Gananath Obeyesekere, Professor of Anthropology, Emeritus, Princeton University
March 18, 2003
Toll Room, Alumni House, UC Berkeley Campus
Distinguished anthropologist Gananath Obeyesekere investigates and compares rebirth beliefs in an array of cultures and religions, including North American Indian, Ancient Greek and Buddhism.
ABOUT GANANATH OBEYESEKERE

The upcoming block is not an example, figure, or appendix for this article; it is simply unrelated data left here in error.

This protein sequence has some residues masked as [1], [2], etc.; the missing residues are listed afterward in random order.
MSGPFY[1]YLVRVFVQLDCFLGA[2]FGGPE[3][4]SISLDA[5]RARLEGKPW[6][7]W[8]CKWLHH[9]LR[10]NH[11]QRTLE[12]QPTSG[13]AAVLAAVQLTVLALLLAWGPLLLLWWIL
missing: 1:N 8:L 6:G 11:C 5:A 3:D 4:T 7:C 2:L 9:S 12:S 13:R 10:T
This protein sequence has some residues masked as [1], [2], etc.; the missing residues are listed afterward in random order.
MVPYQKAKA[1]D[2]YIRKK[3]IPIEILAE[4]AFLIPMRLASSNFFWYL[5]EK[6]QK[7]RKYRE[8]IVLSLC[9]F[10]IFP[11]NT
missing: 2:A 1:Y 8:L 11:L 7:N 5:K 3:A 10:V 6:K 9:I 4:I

A distinguished anthropologist and highly recognized scholar, Gananath Obeyesekere has made fundamental contributions in the fields of philosophy of religion, social theory, psychological anthropology, and Buddhism. He is currently engaged in fieldwork in remote regions of Sri Lanka studying the manner in which hunting groups influenced Buddhist practices. Much of his research has focused on psychoanalysis and anthropology, and the ways in which personal symbolism is related to religious experience. Obeyesekere has published numerous articles and reviews. His recent books include, Buddhism Transformed (1990), The Apotheosis of Captain Cook: European Mythmaking in the Pacific (1993), and Imagining Karma: Ethical Transformation in Amerindian, Buddhist and Greek Rebirth (2002). Obeyesekere is Professor Emeritus of Anthropology at Princeton University where he has taught since 1980, and has previously chaired his department. In 1955 he received his B.A. with first class honors from the University of Ceylon. He earned his M.A. from the University of Washington 1955 and his Ph.D. in 1964. Obeyesekere has received many prestigious honors and awards and has been elected a fellow of several societies, including the John Simon Guggenheim Memorial Foundation, the National Humanities Center, and senior fellow of the Institute for Asian Studies.